What is the lesser-known language millions of people speak in Spain?

Catalan is a Romance language spoken primarily in the Eastern and Northeastern regions of Spain, mainly Catalonia, Valencia and the Balearic Isles. It is the official language of Andorra, a landlocked country located in the Eastern Pyrenees (mountains bordered by Spain and France), and the second official language of Spain. The Catalan language was nearly wiped out completely in the early 1700s only to experience a renaissance beginning in the early 20th century. What is the origin of this remote language and what saved it from near extinction?

The Catalan language derives from the Vulgar Latin (a form of Latin from which the Romance languages developed) spoken in the Roman province of Hispania Tarraconensis. By the end of the 10th century, Catalan had become a fully formed language distinct from its Latin roots. There are two dialect groups in modern Catalan: Occidental and Oriental with at least eighteen known subdialects. All are mutually intelligible. The first documented text written originally in Catalan is the Homilies of Organya, a collection of medieval Catalan prose, written in the late 12th or early 13th centuries. Romon Llull, a Majorcan writer and philosopher, is thought to be the first true Catalan poet.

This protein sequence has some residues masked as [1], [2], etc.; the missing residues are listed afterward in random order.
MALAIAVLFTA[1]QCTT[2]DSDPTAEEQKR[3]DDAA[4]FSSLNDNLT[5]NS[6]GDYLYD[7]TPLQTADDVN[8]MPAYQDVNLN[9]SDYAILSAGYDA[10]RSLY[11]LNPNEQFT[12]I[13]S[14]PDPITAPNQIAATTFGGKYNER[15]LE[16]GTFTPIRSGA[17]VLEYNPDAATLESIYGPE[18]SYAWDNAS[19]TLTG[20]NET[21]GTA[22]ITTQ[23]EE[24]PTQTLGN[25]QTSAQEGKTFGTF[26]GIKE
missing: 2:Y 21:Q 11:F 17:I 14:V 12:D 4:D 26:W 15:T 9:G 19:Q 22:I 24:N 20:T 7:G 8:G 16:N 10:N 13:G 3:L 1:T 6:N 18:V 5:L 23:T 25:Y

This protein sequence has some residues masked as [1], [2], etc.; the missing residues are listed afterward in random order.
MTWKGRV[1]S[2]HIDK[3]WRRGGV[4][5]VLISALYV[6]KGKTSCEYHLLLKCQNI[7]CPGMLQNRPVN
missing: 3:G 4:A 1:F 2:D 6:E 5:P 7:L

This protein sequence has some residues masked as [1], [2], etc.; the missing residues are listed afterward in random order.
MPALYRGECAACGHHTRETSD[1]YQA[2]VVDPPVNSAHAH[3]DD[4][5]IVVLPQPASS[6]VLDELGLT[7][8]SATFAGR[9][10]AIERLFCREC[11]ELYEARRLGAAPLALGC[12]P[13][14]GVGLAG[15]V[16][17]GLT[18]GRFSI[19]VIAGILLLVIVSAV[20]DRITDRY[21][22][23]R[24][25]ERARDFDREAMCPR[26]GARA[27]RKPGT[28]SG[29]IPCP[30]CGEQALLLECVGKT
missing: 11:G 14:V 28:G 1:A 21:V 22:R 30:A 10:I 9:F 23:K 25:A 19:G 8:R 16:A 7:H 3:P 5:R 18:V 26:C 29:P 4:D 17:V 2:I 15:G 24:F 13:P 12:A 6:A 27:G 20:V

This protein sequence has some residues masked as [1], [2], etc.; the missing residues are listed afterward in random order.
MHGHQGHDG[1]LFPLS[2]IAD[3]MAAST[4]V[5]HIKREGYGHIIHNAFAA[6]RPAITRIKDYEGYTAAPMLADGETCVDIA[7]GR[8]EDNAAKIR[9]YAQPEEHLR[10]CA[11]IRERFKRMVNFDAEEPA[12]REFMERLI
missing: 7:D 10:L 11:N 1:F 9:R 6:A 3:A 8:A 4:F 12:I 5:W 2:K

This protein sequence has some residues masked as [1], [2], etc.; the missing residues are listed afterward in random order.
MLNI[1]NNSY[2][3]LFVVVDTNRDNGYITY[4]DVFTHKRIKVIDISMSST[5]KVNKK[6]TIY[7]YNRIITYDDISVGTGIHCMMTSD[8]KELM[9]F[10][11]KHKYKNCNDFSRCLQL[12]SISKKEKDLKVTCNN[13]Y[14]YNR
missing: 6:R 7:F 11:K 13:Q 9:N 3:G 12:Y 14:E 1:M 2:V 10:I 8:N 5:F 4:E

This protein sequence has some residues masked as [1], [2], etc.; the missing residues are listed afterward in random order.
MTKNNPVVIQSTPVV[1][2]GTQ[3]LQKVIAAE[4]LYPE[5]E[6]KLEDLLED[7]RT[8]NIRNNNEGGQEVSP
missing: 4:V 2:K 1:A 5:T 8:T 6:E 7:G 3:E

Throughout the 13th and 14th centuries, Catalan was spoken, usually as a second language, in five states around the Mediterranean. Following the War of the Spanish Succession in 1715, Phillip V of Spain dissolved the Catalonian government and implementing laws forbidding the use the Catalan language.

Due to an economic boom in Catalonia during the early 20th century, Catalan experienced a rebirth, primarily within Catalonia’s literary culture. During the Second Republic (1931-1939), the Catalan language was re-established as an official language only to be abolished once again as a result of the Spanish Civil War.

A second slow rebirth began in 1944 with the introduction of a course in Catalan philology at the University of Barcelona, followed by a course in Catalan language and literature at that same university in 1961. Since the fall of the Franco dictatorship and the return to democracy, work to re-establish the Catalan language has been ongoing.